In the wake of Steve Tracy’s excellent article on his Colt 1917 Fitz Special conversion, we thought it would be timely and appropriate to address a related, but lesser known, revolver modification known as the “Schlitz Special” conversion.
The most notable feature of the better known Fitz conversion is, of course, its cutaway trigger guard. This cutaway guard is frequently cited as an effort to improve trigger access, but has more recently been described as an aid to weapon retention (by preventing the trigger finger from becoming trapped and broken inside the guard in a disarm attempt).
There are other aspects of the Fitz conversion, to include bobbed hammers and abbreviated barrels and frames, but the Fitz’s cutaway trigger guard is the signature element of the design.
It was this eye-catching feature which grabbed the attention of a pair of would-be firearms designers from the West Virginia/Kentucky border region. James “Bubba” Hatfield and Jasper McCoy were debating the merits of the Fitz conversion one evening, over a case of their favorite beer, when Hatfield suggested that Colt’s John Henry “Fitz” Fitzgerald got it all wrong with his unique trigger guard modification.
”I was thinkin’ that cuttin’ away the front part of the thing didn’t make no sense,” he told RevolverGuy in a recent phone interview, “cuz your finger don’t come at it from the front, see?”
Sensing our confusion, Hatfield’s business partner, McCoy, clarified for RevolverGuy, “What Bubba means, is that yer fingers is all behind the trigger guard when you hold the gun, so obviously yer trigger finger is comin’ at it from behind, so the back part is what needs hackin’ on.”
Annoyed at the interruption from his pal, Hatfield then blurted out, “Dang it Jasper! I was the one tellin’ the story before you butt in, so shet yer darned mouth!”
”It was my idea to begin with, Bubba!” replied an angry McCoy, before a commotion on the other end of the line interrupted the interview, and the phone went dead amidst the sounds of yelling, grunting, and a chair breaking.
A subsequent interview clarified more details about the history and intent of the design.
Hatfield explained to RevolverGuy that when a gun is holstered, the hand approaches it from behind, to obtain a grip on it, so it seemed appropriate to relieve the rear of the trigger guard to improve trigger access, since it was the first obstacle the finger would encounter on its way to the trigger.
With a case of Milwaukee-brewed hops fueling their imagination and creative energies, the dynamic duo decided to put their theory to test. A suitable candidate for the conversion was fetched from a tackle box in McCoy’s pickup truck (a prized, Rohm .22–“one of them fancy German guns”), and the budding gunsmiths commenced their work with an old hacksaw.
Unfortunately, the rusted blade broke almost right away, which caused a minor kerfluffle that delayed the work until the following day, when both men had nursed their wounds with ice and more beer.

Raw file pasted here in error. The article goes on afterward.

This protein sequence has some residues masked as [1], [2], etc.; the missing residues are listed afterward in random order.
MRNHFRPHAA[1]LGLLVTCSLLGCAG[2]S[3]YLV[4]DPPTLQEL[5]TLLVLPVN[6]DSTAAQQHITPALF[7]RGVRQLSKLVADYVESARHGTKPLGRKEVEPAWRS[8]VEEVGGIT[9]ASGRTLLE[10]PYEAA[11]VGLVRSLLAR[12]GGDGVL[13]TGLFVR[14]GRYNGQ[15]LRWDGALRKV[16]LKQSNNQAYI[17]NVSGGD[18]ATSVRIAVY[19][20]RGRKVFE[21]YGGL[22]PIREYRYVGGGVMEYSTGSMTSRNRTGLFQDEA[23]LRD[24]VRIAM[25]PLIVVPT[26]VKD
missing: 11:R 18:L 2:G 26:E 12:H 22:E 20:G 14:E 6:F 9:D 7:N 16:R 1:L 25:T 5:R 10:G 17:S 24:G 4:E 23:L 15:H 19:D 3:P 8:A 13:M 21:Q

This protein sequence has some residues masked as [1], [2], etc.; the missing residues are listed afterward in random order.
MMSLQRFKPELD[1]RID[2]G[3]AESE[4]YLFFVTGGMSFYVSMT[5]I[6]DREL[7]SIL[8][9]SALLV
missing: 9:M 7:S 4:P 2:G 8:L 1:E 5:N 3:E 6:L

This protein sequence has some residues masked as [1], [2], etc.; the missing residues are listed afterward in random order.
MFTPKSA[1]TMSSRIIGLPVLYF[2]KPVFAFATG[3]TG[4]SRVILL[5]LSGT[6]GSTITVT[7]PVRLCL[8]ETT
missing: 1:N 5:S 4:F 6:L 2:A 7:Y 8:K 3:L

But the power of the idea was “strong as the smell of momma’s feet,” and the pair resumed their task the next evening with a fresh case and a replacement hacksaw, borrowed from a neighbor. Within a few minutes, the first Schlitz prototype had been completed and was ready for testing.
Since it was McCoy’s gun, he was given the honors of being the first to fire the conversion. After firing a full cylinder from the
mutilated modified revolver (an impressive feat, in itself, from a Rohm), he determined the unique cutaway guard was a success, since his trigger finger, “didn’t once get hung up on the back.”
Further testing from Hatfield produced similar results, and the pair found that as the night wore on (and their case of liquid creativity diminished), they were able to fire the gun “with amazing speed,” like never before. Additionally, the accuracy of the modified arm seemed unmolested by the conversion, as the partners were able to place accurate hits on a tin roof, a barn door, a pickup truck window (McCoy’s, which started another fight), and an old milking can (which may have actually just been a ricochet off the heavy timber of a roof beam).
Moving targets proved harder to hit though, as the old milking cow that went with the can escaped, unscathed.
Buoyed by their success, Bubba and Jasper have begun to offer their unique conversion to the shooting community, but admit sales have been slow since they hung out their shingle (technically, a scrap of cardboard from a case of Schlitz).
They’re confident, though, that the novel idea will catch on, and report that they’re in conversations with a “major manufacturer” who’s interested in purchasing the rights to the unique design.
Hatfield and McCoy are tight-lipped about identifying the mystery client, and we have to admit we’re a bit stumped here at RevolverGuy. With the breakup of Freedom Group, there’s no obvious
sucker suspect on the list, but we’ll continue our investigation and will provide updates in these pages.